Other possible options to consider, depending on where rates are should your lock be expiring, is letting a rate expire and re-locking, if your lender permits. Lenders have different policies with that as well and it’s important that you discuss this with your mortgage originator.

Are Buyers Getting Ripped Off with REO Escrow Fees?

[Warning: rant ahead].

Recently I’ve closed a couple of REO transactions lately where I’ve been dismayed at what the escrow companies are charging the buyers. They claim it’s is warranted because of the extra work that goes into processing a bank owned property…I could almost buy this EXCEPT it’s not the buyer who has created any additional work.

Adding to my frustration is that this exorbitantly higher escrow fee tends to not be split equally between the buyer and  seller (the bank or lender). I’ve heard of builders receiving discounted escrow fees, however the buyer pays what would have been the normal half.  With the REO’s I’ve seen lately, the fees have been almost double what I would consider “normal”.  Some of the fees have been so high, it can jeopardize a smaller transaction becoming a “high cost loan”.

On a recent closing, on a $70,000 condo in West Seattle, I called to obtain a quote from an escrow company where Freddie Mac was the seller. The quote I received was for $848. I asked the assistant if this was the full fee or the buyers half, since the quote I was using from my preferred provider was $438. She replied “full” (meaning the $848 would be split 50/50 between seller and buyer). When we received our estimated HUD, the buyer’s escrow fee was jacked back up to $848 and to make matters worse, the escrow company was trying to not honor their written quote to me. After dealing with several managers, the escrow company agreed to meet my quote of $438…it’s not half of $848 but it’s definitely closer to what would be a fair escrow fee for the buyer in this price range.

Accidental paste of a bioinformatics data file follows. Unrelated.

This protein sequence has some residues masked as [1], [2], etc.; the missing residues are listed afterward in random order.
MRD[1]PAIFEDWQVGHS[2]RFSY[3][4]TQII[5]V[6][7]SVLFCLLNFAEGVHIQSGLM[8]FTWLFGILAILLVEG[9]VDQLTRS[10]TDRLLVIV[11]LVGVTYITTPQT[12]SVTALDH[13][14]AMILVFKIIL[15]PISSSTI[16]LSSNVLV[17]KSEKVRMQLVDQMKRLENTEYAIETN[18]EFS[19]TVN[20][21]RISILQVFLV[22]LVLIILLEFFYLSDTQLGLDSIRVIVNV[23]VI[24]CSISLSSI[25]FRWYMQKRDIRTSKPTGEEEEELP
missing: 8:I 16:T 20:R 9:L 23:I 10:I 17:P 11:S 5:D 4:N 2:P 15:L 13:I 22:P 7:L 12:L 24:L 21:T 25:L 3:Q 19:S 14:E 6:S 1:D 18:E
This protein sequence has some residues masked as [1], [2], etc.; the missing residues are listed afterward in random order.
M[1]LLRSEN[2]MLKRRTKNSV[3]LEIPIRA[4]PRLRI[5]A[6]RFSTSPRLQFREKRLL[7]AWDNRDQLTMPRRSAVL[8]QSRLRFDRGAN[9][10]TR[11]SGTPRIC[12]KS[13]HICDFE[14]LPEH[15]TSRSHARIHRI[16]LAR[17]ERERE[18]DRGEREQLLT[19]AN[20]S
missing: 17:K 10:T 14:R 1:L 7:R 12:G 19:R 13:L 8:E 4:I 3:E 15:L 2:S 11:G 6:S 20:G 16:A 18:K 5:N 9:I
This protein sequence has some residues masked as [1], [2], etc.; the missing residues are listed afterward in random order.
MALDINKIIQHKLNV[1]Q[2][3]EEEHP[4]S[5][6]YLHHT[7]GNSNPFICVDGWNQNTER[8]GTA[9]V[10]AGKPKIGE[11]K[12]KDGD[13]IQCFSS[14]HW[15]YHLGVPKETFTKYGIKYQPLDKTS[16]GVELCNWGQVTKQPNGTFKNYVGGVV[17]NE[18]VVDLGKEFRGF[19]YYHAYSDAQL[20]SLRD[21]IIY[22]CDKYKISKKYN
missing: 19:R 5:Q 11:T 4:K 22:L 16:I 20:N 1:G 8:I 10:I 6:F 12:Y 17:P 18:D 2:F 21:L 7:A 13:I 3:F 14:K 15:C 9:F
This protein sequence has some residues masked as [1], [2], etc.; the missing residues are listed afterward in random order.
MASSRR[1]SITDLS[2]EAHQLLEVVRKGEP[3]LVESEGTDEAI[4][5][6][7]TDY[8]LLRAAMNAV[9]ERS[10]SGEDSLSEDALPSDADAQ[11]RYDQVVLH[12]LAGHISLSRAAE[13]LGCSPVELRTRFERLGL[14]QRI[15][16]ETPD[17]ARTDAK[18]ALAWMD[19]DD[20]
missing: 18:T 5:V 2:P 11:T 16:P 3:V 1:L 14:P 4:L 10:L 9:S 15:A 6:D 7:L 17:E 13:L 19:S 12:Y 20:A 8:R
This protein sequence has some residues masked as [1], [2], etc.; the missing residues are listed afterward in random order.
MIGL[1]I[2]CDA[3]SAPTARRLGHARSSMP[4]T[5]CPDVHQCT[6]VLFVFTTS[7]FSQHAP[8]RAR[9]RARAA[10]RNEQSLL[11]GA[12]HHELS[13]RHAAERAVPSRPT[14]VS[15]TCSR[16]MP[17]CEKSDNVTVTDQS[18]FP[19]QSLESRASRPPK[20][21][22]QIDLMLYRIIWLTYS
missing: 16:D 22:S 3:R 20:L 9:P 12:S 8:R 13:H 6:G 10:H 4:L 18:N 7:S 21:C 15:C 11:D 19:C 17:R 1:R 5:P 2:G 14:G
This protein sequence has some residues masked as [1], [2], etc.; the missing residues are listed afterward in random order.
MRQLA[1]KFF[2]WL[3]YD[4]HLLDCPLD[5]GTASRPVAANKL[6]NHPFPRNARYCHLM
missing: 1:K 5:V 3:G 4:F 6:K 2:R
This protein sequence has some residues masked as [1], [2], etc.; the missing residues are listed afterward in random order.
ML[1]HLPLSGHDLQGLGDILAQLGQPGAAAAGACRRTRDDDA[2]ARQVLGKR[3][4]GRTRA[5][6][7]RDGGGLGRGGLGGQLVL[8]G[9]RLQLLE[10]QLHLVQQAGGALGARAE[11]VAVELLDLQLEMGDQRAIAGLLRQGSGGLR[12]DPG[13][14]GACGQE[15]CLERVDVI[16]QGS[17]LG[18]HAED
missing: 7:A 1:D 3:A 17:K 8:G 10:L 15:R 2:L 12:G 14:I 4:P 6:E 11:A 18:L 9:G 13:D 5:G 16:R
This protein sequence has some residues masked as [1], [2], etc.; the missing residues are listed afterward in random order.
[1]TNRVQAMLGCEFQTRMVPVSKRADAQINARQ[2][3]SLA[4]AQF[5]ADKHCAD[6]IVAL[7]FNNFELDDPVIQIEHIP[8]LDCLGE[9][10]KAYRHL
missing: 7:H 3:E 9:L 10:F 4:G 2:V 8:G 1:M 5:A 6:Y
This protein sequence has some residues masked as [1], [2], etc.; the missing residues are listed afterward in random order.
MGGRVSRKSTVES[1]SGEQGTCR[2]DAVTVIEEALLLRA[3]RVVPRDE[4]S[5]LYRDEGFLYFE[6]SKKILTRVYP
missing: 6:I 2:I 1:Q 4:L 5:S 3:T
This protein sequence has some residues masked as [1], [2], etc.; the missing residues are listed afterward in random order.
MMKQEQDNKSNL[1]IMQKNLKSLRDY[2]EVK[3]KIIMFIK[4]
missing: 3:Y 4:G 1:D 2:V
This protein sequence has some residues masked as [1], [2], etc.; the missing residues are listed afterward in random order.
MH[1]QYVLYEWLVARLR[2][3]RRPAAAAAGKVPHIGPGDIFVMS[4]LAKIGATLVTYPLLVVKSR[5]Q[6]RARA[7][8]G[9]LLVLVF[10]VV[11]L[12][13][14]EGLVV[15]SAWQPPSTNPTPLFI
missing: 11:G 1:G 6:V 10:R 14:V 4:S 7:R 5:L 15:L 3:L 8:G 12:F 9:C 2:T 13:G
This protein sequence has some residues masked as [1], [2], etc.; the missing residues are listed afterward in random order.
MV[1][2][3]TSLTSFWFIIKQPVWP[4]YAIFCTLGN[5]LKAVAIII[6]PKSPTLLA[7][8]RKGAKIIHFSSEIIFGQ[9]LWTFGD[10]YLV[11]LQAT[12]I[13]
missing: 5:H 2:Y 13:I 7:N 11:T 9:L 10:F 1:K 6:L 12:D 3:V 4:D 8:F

To add insult to injury, it seems the service from these escrow companies is lack-luster to say the least. It’s as if the company “won” a big bid and therefore service to the buyer, the consumer, just isn’t important since there will be plenty of gravy business to continue.

Home buyers can shop for their escrow provider, however when it’s an REO situation, 9 times out of 10 (if not all of the time), the escrow company has already been dictated.

I understanding charging more when there is more work that is actually being done with a transaction – as long as it’s fair and reflects the actual level of work that’s being done on that transaction.

It really frustrates me.

SIDE NOTE: I’ve only had excellent service from Legacy Escrow – my rant has NOTHING to do with them.

Rant over…for now!  🙂

2012 Conforming and FHA Loan Limits for King County

The 2012 Conforming and FHA loan limits for King, Pierce and Snohomish Counties have been announced… ready for a little twist?  Conforming loan limits will remain the same as they currently are and FHA loan limits will be restored to the higher “temporary” loan limits that were available prior to October 1, 2011.

For a single unit residential property in King, Snohomish and Pierce County, the 2012 loan limits are:

  • $506,000 Conforming
  • $567,500 FHA – NOTE: FHA loan limits are effective as of November 18, 2011.

Yep… for the first time (I’m guessing ever) FHA loan limits are higher than conforming!  I’m reading in the blogo-sphere that the higher FHA loan limits are available – HOWEVER, I am not seeing this from HUD (on their loan limit site or a Mortgagee Letter) or from any of the lenders I work with.  Until I see something from HUD or a wholesale lender saying they’re accepting the higher FHA loan limits, then my assumption is that $506,000 is the loan limit through the end of this year.  If I learn otherwise, I’ll let you know!

UPDATE December 5, 2011:  HUD published a mortgage letter Friday and updated their website this morning (or in the wee hours last night) with the higher loan limits.